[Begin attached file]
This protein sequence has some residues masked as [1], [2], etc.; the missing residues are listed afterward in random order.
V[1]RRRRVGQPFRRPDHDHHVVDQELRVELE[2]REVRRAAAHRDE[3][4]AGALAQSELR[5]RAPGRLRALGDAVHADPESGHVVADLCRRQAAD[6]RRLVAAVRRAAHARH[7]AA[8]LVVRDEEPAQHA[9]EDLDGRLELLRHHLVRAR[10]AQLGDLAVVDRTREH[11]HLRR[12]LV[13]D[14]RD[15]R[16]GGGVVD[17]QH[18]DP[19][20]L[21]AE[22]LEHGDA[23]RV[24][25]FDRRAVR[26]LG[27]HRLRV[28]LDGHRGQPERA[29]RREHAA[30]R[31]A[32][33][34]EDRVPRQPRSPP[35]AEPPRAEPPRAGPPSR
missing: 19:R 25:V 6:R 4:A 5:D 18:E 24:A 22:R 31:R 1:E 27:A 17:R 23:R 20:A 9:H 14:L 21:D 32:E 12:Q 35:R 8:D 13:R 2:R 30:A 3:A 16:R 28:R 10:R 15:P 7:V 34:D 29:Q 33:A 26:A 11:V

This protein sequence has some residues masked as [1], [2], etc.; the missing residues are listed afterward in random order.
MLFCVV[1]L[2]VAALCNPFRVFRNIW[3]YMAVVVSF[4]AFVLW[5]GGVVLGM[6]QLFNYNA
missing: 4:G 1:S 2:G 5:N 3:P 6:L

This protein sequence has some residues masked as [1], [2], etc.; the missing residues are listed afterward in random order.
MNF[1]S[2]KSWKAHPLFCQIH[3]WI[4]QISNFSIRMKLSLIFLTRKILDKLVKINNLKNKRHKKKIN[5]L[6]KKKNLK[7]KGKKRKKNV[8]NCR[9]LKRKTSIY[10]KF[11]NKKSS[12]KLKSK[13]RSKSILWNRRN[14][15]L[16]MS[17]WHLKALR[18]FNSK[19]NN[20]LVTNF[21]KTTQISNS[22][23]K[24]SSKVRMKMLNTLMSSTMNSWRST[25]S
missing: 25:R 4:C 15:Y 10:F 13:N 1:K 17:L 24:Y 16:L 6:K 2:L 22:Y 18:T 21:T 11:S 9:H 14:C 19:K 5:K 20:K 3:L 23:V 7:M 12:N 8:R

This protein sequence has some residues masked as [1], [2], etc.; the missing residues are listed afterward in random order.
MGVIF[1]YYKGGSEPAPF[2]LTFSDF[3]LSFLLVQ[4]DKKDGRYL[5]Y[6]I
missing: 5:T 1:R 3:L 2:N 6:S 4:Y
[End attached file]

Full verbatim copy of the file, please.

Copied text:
This protein sequence has some residues masked as [1], [2], etc.; the missing residues are listed afterward in random order.
V[1]RRRRVGQPFRRPDHDHHVVDQELRVELE[2]REVRRAAAHRDE[3][4]AGALAQSELR[5]RAPGRLRALGDAVHADPESGHVVADLCRRQAAD[6]RRLVAAVRRAAHARH[7]AA[8]LVVRDEEPAQHA[9]EDLDGRLELLRHHLVRAR[10]AQLGDLAVVDRTREH[11]HLRR[12]LV[13]D[14]RD[15]R[16]GGGVVD[17]QH[18]DP[19][20]L[21]AE[22]LEHGDA[23]RV[24][25]FDRRAVR[26]LG[27]HRLRV[28]LDGHRGQPERA[29]RREHAA[30]R[31]A[32][33][34]EDRVPRQPRSPP[35]AEPPRAEPPRAGPPSR
missing: 19:R 25:V 6:R 4:A 5:D 18:E 24:A 22:R 31:R 1:E 27:A 17:R 23:R 20:A 9:H 14:L 21:D 32:E 12:Q 35:R 8:D 13:R 2:R 30:A 3:A 16:R 28:R 10:R 15:P 7:V 34:D 29:Q 33:A 26:A 11:V

This protein sequence has some residues masked as [1], [2], etc.; the missing residues are listed afterward in random order.
MLFCVV[1]L[2]VAALCNPFRVFRNIW[3]YMAVVVSF[4]AFVLW[5]GGVVLGM[6]QLFNYNA
missing: 4:G 1:S 2:G 5:N 3:P 6:L

This protein sequence has some residues masked as [1], [2], etc.; the missing residues are listed afterward in random order.
MNF[1]S[2]KSWKAHPLFCQIH[3]WI[4]QISNFSIRMKLSLIFLTRKILDKLVKINNLKNKRHKKKIN[5]L[6]KKKNLK[7]KGKKRKKNV[8]NCR[9]LKRKTSIY[10]KF[11]NKKSS[12]KLKSK[13]RSKSILWNRRN[14][15]L[16]MS[17]WHLKALR[18]FNSK[19]NN[20]LVTNF[21]KTTQISNS[22][23]K[24]SSKVRMKMLNTLMSSTMNSWRST[25]S
missing: 25:R 4:C 15:Y 10:F 13:N 1:K 17:L 24:Y 16:L 6:K 2:L 22:Y 18:T 21:T 11:S 9:H 14:C 19:K 5:K 20:K 3:L 23:V 7:M 12:N 8:R

This protein sequence has some residues masked as [1], [2], etc.; the missing residues are listed afterward in random order.
MGVIF[1]YYKGGSEPAPF[2]LTFSDF[3]LSFLLVQ[4]DKKDGRYL[5]Y[6]I
missing: 5:T 1:R 3:L 2:N 6:S 4:Y